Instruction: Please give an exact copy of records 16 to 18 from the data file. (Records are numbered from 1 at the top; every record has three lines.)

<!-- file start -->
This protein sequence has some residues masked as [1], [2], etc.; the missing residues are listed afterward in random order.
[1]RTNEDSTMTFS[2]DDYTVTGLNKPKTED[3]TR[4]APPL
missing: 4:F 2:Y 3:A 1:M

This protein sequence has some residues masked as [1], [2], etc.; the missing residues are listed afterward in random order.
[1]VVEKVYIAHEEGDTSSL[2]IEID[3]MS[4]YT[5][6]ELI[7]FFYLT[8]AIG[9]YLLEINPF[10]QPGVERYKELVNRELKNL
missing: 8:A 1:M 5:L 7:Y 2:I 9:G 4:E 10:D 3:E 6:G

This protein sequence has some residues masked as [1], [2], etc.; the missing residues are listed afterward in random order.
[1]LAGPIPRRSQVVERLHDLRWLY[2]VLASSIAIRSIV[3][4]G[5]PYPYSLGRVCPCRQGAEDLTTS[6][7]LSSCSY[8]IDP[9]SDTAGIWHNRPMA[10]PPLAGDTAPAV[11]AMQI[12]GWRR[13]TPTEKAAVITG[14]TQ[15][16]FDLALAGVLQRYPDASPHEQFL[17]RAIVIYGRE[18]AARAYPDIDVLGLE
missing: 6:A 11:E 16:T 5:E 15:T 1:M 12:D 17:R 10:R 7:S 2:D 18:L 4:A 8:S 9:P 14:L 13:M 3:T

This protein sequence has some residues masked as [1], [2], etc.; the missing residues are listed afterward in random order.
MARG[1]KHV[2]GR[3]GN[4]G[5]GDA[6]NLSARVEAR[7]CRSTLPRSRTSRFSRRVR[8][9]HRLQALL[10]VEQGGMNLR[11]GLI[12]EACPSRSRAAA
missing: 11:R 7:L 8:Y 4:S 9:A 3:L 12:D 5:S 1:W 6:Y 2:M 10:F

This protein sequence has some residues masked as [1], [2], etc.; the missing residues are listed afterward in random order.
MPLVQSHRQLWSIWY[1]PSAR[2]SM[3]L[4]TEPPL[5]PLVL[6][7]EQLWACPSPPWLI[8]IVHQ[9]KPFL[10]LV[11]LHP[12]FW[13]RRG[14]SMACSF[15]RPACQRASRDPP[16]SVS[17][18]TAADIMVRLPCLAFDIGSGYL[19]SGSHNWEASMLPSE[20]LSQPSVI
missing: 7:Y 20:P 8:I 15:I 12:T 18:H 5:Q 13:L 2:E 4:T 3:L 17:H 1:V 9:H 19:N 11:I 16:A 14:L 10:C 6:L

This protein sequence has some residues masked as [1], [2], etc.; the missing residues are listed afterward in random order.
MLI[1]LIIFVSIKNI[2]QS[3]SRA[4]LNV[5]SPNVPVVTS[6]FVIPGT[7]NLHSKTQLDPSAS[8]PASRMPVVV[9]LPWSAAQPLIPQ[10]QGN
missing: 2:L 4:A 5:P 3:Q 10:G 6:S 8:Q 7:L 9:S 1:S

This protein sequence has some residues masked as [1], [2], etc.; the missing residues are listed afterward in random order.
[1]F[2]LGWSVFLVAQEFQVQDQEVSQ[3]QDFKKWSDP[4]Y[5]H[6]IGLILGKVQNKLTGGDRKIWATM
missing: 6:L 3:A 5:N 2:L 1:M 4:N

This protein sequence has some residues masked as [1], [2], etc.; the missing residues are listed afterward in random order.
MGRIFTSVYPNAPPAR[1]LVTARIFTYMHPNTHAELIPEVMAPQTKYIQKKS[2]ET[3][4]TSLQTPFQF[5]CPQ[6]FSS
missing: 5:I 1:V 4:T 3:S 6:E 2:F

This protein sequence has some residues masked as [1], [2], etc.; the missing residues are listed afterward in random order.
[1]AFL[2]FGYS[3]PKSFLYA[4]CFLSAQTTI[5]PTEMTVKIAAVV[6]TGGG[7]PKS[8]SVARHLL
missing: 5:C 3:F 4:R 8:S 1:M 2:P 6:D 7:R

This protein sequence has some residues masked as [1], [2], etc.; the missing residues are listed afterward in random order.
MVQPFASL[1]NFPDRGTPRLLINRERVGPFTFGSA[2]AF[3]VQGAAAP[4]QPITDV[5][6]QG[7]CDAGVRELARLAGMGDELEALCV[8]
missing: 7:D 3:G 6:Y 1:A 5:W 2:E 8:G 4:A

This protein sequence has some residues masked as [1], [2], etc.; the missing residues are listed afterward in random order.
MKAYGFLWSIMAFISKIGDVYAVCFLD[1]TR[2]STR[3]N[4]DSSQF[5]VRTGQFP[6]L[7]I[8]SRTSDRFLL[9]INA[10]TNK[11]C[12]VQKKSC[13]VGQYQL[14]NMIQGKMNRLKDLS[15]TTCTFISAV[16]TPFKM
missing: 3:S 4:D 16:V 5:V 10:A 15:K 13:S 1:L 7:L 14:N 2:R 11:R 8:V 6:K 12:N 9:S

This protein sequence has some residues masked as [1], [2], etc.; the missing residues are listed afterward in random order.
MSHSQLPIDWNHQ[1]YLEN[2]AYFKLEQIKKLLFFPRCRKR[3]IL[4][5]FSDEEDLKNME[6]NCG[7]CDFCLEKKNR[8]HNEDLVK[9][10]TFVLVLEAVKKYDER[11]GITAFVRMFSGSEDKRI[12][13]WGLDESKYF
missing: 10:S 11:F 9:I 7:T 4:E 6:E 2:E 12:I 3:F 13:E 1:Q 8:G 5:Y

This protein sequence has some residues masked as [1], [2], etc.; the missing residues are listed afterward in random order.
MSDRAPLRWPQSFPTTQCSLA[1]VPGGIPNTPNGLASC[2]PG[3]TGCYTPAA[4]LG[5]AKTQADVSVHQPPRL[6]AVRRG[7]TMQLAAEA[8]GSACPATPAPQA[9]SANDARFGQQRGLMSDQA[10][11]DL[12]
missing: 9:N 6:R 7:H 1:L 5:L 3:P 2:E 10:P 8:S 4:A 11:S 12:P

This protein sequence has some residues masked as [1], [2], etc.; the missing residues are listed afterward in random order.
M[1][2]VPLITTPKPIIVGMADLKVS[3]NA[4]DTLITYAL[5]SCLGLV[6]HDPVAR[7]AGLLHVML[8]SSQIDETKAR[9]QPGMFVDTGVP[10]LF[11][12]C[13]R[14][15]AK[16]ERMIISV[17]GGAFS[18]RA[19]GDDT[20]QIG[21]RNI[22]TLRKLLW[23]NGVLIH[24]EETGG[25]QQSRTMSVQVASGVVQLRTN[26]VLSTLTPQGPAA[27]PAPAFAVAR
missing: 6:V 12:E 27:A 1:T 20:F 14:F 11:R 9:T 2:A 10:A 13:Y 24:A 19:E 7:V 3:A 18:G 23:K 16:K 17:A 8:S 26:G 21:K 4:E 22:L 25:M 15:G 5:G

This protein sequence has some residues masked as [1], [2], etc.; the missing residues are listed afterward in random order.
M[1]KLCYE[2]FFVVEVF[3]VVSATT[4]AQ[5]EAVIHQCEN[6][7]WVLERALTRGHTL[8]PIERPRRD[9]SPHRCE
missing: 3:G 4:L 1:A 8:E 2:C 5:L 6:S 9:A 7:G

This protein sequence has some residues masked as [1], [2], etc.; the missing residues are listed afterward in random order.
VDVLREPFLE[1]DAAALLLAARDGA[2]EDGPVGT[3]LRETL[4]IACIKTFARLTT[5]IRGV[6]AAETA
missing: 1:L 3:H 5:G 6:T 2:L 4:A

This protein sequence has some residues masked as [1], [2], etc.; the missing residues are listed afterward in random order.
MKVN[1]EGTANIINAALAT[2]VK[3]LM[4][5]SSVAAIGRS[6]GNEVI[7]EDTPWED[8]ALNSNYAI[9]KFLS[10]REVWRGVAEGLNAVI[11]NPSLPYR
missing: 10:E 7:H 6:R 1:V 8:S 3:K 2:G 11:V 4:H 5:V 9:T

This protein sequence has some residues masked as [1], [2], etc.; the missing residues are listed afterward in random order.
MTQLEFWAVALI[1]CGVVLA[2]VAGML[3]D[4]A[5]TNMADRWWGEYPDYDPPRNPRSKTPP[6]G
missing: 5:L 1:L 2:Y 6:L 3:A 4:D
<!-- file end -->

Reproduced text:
This protein sequence has some residues masked as [1], [2], etc.; the missing residues are listed afterward in random order.
VDVLREPFLE[1]DAAALLLAARDGA[2]EDGPVGT[3]LRETL[4]IACIKTFARLTT[5]IRGV[6]AAETA
missing: 1:L 3:H 5:G 6:T 2:L 4:A

This protein sequence has some residues masked as [1], [2], etc.; the missing residues are listed afterward in random order.
MKVN[1]EGTANIINAALAT[2]VK[3]LM[4][5]SSVAAIGRS[6]GNEVI[7]EDTPWED[8]ALNSNYAI[9]KFLS[10]REVWRGVAEGLNAVI[11]NPSLPYR
missing: 10:E 7:H 6:R 1:V 8:S 3:K 2:G 11:V 4:H 5:V 9:T

This protein sequence has some residues masked as [1], [2], etc.; the missing residues are listed afterward in random order.
MTQLEFWAVALI[1]CGVVLA[2]VAGML[3]D[4]A[5]TNMADRWWGEYPDYDPPRNPRSKTPP[6]G
missing: 5:L 1:L 2:Y 6:L 3:A 4:D